Patty at Home eBook

This eBook from the Gutenberg Project consists of approximately 194 pages of information about Patty at Home.

“All right,” said Mr. Fairfield obligingly, “what house shall we buy?”

“I know just the one,” cried Marian; “guess where it is.”

“Would you, by any chance, refer to the Bigelow house?” inquired Frank politely.

“How did you know?” exclaimed Marian.  “I only heard to-day that it is for sale, and I wanted to surprise you.”

“Well, next time you have a surprise in store for us,” said Frank, “don’t announce it to Elsie Morris over the telephone.”

“Oh, did you hear that?”

“As a rule, sister dear, unless you are the matron of a deaf and dumb asylum, you must expect those present to hear your end of a telephone conversation.”

“Of course,” said Marian; “I didn’t think.  But, really, wouldn’t the Bigelow house be fine?  Only a few blocks away from here, and such a lovely house, with a barn and a conservatory, and a little arbour in the garden.”

Patty began to look frightened.

“Goodness, gracious me!” she exclaimed; “I don’t believe I realise what I’m coming to.  I could take care of the little arbour in the garden; but I wonder if I could manage a house, and a barn, and a conservatory!”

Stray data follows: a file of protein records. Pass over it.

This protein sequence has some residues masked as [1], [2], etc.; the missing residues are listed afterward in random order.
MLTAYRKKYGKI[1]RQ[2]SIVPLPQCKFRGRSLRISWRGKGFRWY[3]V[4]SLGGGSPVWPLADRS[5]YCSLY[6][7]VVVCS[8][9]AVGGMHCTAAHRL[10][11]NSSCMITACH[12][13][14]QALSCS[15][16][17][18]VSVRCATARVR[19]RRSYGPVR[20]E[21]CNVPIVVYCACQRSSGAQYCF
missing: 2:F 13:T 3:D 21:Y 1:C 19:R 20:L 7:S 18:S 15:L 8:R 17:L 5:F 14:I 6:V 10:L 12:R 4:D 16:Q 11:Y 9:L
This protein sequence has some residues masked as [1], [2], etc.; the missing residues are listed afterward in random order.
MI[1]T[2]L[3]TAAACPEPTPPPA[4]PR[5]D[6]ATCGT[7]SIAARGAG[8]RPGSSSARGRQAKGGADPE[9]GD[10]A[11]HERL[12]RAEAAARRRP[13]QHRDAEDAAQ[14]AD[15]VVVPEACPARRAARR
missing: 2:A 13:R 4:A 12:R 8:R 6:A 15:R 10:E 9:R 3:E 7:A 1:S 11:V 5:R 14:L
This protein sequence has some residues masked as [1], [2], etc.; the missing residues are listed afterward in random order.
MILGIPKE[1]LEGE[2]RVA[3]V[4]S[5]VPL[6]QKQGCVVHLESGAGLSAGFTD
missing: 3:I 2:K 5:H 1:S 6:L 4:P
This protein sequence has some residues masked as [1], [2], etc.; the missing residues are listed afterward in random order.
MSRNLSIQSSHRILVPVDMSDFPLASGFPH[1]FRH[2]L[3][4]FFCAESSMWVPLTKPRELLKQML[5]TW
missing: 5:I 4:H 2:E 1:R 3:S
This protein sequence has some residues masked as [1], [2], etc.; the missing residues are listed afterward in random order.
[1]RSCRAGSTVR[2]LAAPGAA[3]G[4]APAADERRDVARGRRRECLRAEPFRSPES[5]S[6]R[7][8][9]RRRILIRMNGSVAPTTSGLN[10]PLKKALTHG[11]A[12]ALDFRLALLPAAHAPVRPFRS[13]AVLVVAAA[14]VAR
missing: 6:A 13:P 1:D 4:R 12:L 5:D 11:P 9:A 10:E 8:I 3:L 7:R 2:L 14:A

“And go to school every day, besides,” said her father, laughing.  “I think, my child, that at least until your school days are over, we will engage the services of a responsible housekeeper.”

“Oh, papa!” cried Patty, in dismay, “you said I could keep house for you; and Aunt Alice has taught me lots about it; and she’ll teach me lots more; and you know I can make good pumpkin pies; and, of course, I can dust and fly ’round; and that’s about all there is to housekeeping, anyway.”

“Oh, Patty,” said Aunt Alice, “my lessons must have fallen on stony ground if you think that’s all there is to housekeeping.”

“That’s merely a figure of speech, Aunt Alice,” replied Patty.  “You well know I am a thoroughly capable and experienced housekeeper; honest, steady, good-tempered, and with a fine reference from my last place.”

“You’re certainly a clever little housekeeper for your age,” said her aunt, “but I’m not sure you could keep house successfully, and go to school, and practice your music, and attend to your club all at the same time.”

“But I wouldn’t do them all at the same time, Aunt Alice.  I’d have a time for everything, and everything in it place.  I would go to school, and practise, and housekeep, and club; all in their proper proportions—­” Here Patty glanced at her father.  “You see, if I had the proportions right, all would go well.”

“Well, perhaps,” said Mr. Fairfield, “if we had a competent cook and a tidy little waitress, we could get along without a professional housekeeper.  I admit I had hoped to have Patty keep house for me and preside at my table, and at any rate, it would do no harm to try it as an experiment; then, if it failed, we could make some other arrangement.”

Project Gutenberg
Patty at Home from Project Gutenberg. Public domain.
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